Shipping companies are left to negotiate on their own
Piracy is becoming a costly business for the world's shipping companies, particularly off the coast of Somalia.
Pirates there have hijacked around 30 ships this year and the ransom demands have skyrocketed. When pirates hijacked a freighter off the coast of Somalia last week, they hit the jackpot.
The Ukrainian ship was laden with weaponry, ammunition and 33 Russian tanks. The heavily armed pirates are now holding the ship's 20 crew members hostage and are demanding $US20 million ($25.7 million) in ransom.
Director of the International Maritime Bureau, Captain Pottengal Mukundan, says the "unprecedented and serious" situation is compounded by the lack of strong institutions in Somalia.
"The question is what do ship owners do in this kind of a situation?" he said.
"They have no-one to turn to in Somalia for help. The Government does not function, and there is no other agency which is prepared to help them get their vessels back."
This lack of assistance means that shipping companies are left to negotiate on their own, and this puts the pirates in a strong bargaining position.
"The choice for them [shipping companies] is quite stark; either they abandon their crew members, or they negotiate and pay a ransom," Captain Mukundan said.
"Every vessel that we are aware of that has been released from Somalia has, unfortunately, resulted in the payment of a ransom to get the vessel out."
Somali pirates are now holding 12 ships captive, with 259 crew members being held hostage.
Roger Middleton from the London based think-tank Chatham House, has just published a report on the cost of piracy off Somalia.
He estimates around $30 million in ransom money has been paid to Somali pirates this year, making piracy a very profitable business.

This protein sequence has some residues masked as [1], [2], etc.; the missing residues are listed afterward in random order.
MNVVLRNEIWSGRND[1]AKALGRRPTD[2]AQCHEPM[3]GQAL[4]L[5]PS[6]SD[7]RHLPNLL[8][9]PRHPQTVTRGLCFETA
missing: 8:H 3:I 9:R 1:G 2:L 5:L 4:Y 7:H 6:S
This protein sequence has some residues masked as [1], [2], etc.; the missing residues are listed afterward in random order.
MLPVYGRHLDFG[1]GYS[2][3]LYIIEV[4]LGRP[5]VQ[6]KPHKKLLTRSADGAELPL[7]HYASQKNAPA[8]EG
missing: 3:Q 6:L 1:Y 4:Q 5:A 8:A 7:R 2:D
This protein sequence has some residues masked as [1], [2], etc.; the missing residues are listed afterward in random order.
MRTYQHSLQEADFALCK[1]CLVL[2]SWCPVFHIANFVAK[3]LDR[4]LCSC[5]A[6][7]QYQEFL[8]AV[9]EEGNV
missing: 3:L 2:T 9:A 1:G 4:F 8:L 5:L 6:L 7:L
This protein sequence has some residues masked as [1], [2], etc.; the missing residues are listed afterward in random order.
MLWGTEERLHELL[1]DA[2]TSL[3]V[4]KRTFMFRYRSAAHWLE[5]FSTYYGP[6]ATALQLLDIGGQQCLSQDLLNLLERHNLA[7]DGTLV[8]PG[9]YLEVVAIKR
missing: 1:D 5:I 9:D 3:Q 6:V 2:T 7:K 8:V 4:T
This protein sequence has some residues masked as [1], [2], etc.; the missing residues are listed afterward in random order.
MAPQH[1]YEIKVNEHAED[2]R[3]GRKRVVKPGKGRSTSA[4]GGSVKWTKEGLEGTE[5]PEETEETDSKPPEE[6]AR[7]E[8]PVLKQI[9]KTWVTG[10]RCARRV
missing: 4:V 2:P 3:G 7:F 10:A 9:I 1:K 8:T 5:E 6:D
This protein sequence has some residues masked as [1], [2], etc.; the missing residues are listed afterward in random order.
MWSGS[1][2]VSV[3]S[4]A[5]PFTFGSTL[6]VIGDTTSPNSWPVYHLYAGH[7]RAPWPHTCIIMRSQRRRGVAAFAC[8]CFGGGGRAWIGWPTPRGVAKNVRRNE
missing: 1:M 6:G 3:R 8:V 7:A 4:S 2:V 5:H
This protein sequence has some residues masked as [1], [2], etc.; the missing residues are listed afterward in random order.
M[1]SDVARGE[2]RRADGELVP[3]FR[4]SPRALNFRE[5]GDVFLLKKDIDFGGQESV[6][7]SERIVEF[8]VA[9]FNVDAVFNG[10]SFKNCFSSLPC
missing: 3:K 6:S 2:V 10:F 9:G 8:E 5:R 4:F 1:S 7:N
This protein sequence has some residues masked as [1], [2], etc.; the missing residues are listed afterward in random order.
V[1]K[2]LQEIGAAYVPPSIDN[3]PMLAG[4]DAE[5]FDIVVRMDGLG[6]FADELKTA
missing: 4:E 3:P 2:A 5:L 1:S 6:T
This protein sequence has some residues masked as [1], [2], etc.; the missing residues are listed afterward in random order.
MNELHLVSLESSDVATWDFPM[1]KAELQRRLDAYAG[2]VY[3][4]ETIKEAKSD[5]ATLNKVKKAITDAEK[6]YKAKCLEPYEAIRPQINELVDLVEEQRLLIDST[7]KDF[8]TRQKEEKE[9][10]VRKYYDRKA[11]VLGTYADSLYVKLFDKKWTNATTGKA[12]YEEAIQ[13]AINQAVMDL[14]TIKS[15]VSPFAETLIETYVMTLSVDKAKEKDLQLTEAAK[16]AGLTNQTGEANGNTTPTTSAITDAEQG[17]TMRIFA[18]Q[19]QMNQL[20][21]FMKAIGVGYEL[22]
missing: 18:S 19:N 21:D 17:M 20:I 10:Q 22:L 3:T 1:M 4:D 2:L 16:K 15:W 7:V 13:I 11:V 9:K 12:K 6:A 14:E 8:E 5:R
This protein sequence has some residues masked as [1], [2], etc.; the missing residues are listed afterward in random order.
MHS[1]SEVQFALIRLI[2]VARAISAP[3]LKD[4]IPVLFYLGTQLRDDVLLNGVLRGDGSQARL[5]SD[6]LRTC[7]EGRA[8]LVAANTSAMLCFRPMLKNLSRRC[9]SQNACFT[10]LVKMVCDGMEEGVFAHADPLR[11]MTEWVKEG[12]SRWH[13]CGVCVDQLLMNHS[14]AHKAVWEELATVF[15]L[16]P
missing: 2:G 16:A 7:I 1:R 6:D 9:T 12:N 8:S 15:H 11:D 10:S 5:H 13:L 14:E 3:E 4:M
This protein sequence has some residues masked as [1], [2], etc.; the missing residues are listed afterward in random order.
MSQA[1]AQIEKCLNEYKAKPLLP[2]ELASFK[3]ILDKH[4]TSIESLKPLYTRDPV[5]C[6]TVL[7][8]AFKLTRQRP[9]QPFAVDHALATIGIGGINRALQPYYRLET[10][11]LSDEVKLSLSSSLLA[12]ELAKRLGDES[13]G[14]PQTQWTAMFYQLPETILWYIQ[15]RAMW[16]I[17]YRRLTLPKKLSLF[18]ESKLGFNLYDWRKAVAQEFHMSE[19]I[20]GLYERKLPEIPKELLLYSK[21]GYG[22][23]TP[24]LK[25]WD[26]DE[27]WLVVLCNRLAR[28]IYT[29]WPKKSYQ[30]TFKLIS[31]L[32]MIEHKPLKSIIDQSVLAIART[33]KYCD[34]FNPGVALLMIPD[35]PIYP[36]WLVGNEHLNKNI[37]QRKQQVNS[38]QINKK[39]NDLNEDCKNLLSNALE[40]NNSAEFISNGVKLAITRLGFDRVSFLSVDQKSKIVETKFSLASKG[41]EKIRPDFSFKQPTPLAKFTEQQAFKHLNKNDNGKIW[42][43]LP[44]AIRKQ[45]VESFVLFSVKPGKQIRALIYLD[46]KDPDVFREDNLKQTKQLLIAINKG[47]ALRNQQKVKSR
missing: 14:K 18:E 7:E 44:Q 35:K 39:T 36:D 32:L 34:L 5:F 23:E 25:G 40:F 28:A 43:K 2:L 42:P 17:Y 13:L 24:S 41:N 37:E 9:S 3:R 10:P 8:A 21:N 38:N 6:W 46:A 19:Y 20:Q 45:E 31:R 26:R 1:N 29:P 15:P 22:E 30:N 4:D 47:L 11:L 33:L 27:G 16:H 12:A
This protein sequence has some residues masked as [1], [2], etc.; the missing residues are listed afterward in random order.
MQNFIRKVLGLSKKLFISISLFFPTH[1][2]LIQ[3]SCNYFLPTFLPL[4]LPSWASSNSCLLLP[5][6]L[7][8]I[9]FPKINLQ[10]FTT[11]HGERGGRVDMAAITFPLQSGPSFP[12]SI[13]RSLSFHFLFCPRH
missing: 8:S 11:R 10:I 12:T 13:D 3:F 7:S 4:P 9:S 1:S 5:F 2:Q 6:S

"A young man who may have no other really realistic opportunities to make a lot of money in their home villages from farming or fishing can make up to 10, 20, 30, 100,000 pounds from each instance of piracy," he said.
"So this is a very lucrative trade, and Somalia lies on some very important trade routes from Asia to Europe, through the Suez Canal."
Maritime officials believe Somalia's factional leaders are using piracy to fund their militia activities.
Captain Mukundan has welcomed a European Union plan to use military force to protect one of the world's key trade routes.
If a solution to the growing problem is not found, shipping companies could be faced with the choice of continuing to run the gauntlet or sending their freight on other maritime routes.
"It will increase the cost of the transportation of goods many fold, because the vessels will then have to go via the Cape of Good Hope and with today's fuel prices and the cost of freight, the transportation costs will go through the roof," he said.
"[This] will affect the commodities which are delivered to the destination countries, at a time when the world economy's very fragile."